While US meat experts are pleased with the US-Korea Trade Agreement (KORUS Agreement), which entered into force on 15 March, following bipartisan support from Democrat and Republican members of the US Congress, the industry says the ban is unnecessary. William Westman, the vice-president of international trade at the American Meat Institute (AMI), said: “We’ve worked pretty hard for [free trade agreements like] this.”
However, he noted that, recently, countries including Chile, Egypt and the United Arab Emirates have ended their BSE-based US beef import restrictions moves and Westman hoped the South Korean government would mirror this: “Certainly the science is behind us. And other countries are buying [US beef] so it is not the problem any more, as far as we are concerned.”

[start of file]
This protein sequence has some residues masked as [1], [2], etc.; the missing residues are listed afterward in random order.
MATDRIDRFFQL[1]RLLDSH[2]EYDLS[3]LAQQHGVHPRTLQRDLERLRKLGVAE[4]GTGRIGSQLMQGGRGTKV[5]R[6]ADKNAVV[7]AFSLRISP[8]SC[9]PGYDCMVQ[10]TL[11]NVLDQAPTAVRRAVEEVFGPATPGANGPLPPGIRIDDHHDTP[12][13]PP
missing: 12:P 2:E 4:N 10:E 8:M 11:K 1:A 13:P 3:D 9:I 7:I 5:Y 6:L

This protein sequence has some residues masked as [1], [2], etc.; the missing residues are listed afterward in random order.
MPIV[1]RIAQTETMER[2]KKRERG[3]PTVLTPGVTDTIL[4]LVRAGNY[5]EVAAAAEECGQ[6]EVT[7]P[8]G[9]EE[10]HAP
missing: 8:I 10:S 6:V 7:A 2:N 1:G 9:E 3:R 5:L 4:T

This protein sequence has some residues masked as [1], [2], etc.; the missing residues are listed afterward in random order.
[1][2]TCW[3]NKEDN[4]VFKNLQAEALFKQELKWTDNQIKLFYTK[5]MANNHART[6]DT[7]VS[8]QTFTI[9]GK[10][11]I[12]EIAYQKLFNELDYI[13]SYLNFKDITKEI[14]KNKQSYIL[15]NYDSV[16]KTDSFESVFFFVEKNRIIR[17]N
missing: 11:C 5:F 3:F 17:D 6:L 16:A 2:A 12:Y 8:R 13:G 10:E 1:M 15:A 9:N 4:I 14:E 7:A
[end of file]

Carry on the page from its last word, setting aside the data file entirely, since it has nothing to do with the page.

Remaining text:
According to the office of the US Trade Representative (USTR), the trade agreement will progressively reduce tariffs on US beef exports from 40% to zero over the next 10 years, but Washington still wants the BSE-linked ban ended. A spokesperson from the USTR said: “Korea is our fourth-largest market for beef exports and this trend of robust sales is continuing into 2012.
“Reopening [South] Korea’s beef market, consistent with science and international standards as well as in a commercially viable manner, remains an important priority.”